Thom Hartmann: The American Revolution Was the Original Brexit (Video)

The author of "What Would Jefferson Do?" examines the circumstances that led to American independence.

Photo Credit: Wikipedia

Thom Hartmann wants to dispel the mythology of how America became independent from Great Britain 240 years ago.

“The story that I heard when I was in school was that the thing that really flipped everybody was the Boston Tea Party in 1773. Prior to the Boston Tea Party, Thomas Jefferson had written a pamphlet called 'A Summary View of the Rights of British Americans,' which was basically how to be a good British subject while living on the North American continent. ... The book [outlined] some of the rights British Americans had—and should have—but it wasn’t talking about separating from England," Hartmann explained. 

At the same time, there was "substantial economic downturn—particularly in Europe—in [the] 1770[s]. These were basically major recession, minor depression years in the U.K., and the largest corporation in England was the British East India Company, and that corporation was really struggling... and the principal stockholders in the British East India Company were members of Parliament," Hartmann said.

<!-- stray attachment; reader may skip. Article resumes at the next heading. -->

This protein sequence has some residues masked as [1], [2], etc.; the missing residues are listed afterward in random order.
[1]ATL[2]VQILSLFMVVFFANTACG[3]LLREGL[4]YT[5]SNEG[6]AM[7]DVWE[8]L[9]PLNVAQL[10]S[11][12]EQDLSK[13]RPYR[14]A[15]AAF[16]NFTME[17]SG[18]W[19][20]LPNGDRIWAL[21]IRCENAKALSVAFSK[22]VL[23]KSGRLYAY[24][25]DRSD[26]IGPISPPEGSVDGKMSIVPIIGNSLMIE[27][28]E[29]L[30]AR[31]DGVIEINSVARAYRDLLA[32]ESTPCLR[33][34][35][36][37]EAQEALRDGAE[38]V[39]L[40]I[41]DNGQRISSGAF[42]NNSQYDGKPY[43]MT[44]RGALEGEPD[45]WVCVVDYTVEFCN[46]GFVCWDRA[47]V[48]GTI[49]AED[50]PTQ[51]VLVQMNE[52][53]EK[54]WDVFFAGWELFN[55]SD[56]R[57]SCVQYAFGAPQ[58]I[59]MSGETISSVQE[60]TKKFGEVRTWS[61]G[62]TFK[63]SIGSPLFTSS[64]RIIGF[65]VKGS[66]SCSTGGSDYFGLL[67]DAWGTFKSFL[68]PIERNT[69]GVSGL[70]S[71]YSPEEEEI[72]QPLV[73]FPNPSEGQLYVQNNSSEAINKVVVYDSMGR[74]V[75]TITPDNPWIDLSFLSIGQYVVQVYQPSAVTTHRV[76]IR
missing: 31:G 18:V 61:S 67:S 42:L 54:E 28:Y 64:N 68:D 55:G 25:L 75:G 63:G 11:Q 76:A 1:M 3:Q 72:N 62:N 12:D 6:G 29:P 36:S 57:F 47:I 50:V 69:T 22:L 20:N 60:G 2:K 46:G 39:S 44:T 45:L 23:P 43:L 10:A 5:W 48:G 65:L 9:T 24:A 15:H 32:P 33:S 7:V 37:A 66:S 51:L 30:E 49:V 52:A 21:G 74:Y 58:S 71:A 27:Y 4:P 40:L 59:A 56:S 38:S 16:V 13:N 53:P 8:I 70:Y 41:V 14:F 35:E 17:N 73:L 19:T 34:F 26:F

These British Americans "quietly accept[ed] British rule until Parliament’s enactment of the Tea Act in 1773, a bill designed to save the faltering East India Company by greatly lowering its tea tax and granting it a monopoly on the American tea trade," according to, which, in turn, prompted rebellion.

In "A Retrospect of the Boston Tea-Party," which Hartmann reads in this segment, Josiah Quincy said on the night of the Boston Tea Party, Dec. 16,1773:

"Imagine not therefore, that you can bring this controversy to a happy conclusion without the most strenuous, the most arduous, the most terrible conflict; consider attentively the difficulty of the enterprise, and the uncertainty of the issue. Reflect and ponder, even ponder well, before you embrace the measures, which are to involve this country in the most perilous enterprise the world has ever witnessed."

“So in other words, they knew they were on the edge by taking on the East India Company, and thus, by proxy, the British government. They realized they were on the edge of a huge Brexit," Hartmann concludes. 


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Alexandra Rosenmann is an AlterNet associate editor. Follow her @alexpreditor.